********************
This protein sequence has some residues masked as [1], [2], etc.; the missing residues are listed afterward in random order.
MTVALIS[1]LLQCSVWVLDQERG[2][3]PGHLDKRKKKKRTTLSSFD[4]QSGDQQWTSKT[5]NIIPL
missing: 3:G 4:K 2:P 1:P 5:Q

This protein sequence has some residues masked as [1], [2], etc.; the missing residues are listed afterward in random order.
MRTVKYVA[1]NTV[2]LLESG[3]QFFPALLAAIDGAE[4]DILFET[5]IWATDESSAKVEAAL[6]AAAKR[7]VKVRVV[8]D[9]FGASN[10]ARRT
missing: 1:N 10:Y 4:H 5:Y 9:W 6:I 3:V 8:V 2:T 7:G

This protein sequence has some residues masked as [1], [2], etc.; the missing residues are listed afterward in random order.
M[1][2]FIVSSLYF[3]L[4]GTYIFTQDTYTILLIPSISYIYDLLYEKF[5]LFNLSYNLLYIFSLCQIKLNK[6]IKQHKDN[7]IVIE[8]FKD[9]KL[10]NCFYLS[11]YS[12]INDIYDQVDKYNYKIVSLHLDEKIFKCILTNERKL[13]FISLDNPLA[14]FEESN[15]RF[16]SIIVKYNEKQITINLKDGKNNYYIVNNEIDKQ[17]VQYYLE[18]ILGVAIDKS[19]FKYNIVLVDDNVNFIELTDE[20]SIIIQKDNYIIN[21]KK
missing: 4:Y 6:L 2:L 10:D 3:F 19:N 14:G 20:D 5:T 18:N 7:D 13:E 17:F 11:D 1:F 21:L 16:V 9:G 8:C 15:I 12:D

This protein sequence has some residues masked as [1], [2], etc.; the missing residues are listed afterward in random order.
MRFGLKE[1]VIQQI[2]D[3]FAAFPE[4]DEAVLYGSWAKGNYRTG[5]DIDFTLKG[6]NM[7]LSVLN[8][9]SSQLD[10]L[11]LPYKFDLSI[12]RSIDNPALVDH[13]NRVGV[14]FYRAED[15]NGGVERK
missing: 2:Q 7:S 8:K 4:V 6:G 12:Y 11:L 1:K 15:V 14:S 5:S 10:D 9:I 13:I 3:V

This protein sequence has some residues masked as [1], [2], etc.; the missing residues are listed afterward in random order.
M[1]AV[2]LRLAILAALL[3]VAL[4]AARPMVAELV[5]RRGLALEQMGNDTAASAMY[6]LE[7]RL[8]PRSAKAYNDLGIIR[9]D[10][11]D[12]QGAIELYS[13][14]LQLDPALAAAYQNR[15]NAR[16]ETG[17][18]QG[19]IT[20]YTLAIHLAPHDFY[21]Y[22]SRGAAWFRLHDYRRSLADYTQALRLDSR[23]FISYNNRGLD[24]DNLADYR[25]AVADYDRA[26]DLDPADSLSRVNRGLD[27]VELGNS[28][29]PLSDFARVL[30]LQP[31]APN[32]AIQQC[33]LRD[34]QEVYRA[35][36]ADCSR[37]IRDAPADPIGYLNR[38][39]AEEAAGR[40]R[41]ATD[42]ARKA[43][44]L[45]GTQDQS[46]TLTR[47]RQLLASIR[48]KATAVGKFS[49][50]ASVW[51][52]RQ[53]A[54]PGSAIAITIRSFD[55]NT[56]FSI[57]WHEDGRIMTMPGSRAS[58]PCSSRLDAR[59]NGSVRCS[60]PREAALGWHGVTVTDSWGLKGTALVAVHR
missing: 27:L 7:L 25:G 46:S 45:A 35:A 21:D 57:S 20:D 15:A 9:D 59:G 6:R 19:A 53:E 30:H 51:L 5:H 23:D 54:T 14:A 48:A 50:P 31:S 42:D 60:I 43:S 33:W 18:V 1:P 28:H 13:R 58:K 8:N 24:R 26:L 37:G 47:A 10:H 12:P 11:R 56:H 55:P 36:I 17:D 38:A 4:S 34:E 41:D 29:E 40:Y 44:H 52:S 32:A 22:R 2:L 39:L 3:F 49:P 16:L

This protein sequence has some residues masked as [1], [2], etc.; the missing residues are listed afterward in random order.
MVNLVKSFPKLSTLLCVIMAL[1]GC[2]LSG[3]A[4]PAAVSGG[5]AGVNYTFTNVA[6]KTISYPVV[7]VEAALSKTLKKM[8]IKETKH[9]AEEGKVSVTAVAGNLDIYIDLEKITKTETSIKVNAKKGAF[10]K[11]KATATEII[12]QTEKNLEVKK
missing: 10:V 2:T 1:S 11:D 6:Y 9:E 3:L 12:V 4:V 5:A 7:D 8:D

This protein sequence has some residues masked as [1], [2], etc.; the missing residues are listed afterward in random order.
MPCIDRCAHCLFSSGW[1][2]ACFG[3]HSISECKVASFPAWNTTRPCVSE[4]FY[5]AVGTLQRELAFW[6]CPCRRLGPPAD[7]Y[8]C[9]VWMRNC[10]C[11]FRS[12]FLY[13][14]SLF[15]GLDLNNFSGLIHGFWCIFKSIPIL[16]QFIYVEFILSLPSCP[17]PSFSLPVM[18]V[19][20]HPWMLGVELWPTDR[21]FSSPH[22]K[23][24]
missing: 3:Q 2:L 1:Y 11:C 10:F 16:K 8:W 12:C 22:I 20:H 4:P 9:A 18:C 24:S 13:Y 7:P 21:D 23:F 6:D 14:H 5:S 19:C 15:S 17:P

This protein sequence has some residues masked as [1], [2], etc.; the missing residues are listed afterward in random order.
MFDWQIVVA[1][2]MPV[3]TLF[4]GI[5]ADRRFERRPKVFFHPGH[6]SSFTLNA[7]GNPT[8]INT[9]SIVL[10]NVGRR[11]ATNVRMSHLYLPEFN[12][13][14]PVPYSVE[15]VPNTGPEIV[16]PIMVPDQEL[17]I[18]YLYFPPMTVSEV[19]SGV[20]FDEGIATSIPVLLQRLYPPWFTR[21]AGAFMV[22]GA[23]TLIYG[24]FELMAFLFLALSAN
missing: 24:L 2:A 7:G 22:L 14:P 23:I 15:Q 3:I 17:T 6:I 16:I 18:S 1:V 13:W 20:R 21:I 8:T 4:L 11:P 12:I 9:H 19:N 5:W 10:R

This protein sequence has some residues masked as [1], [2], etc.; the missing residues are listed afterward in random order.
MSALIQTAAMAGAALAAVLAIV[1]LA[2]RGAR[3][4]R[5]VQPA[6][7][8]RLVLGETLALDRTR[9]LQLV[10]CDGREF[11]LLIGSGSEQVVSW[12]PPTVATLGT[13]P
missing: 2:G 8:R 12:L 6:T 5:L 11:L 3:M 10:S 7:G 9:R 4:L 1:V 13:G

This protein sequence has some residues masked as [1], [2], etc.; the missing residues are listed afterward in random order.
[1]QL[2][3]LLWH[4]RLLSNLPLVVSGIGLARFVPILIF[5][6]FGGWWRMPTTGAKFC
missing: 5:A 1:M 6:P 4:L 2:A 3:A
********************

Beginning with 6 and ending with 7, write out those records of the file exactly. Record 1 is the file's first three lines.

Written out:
This protein sequence has some residues masked as [1], [2], etc.; the missing residues are listed afterward in random order.
MVNLVKSFPKLSTLLCVIMAL[1]GC[2]LSG[3]A[4]PAAVSGG[5]AGVNYTFTNVA[6]KTISYPVV[7]VEAALSKTLKKM[8]IKETKH[9]AEEGKVSVTAVAGNLDIYIDLEKITKTETSIKVNAKKGAF[10]K[11]KATATEII[12]QTEKNLEVKK
missing: 10:V 2:T 1:S 11:D 6:Y 9:E 3:L 12:V 4:V 5:A 7:D 8:D

This protein sequence has some residues masked as [1], [2], etc.; the missing residues are listed afterward in random order.
MPCIDRCAHCLFSSGW[1][2]ACFG[3]HSISECKVASFPAWNTTRPCVSE[4]FY[5]AVGTLQRELAFW[6]CPCRRLGPPAD[7]Y[8]C[9]VWMRNC[10]C[11]FRS[12]FLY[13][14]SLF[15]GLDLNNFSGLIHGFWCIFKSIPIL[16]QFIYVEFILSLPSCP[17]PSFSLPVM[18]V[19][20]HPWMLGVELWPTDR[21]FSSPH[22]K[23][24]
missing: 3:Q 2:L 1:Y 11:C 10:F 16:K 8:W 12:C 22:I 20:H 4:P 9:A 18:C 24:S 13:Y 7:P 21:D 23:F 6:D 14:H 5:S 19:C 15:S 17:P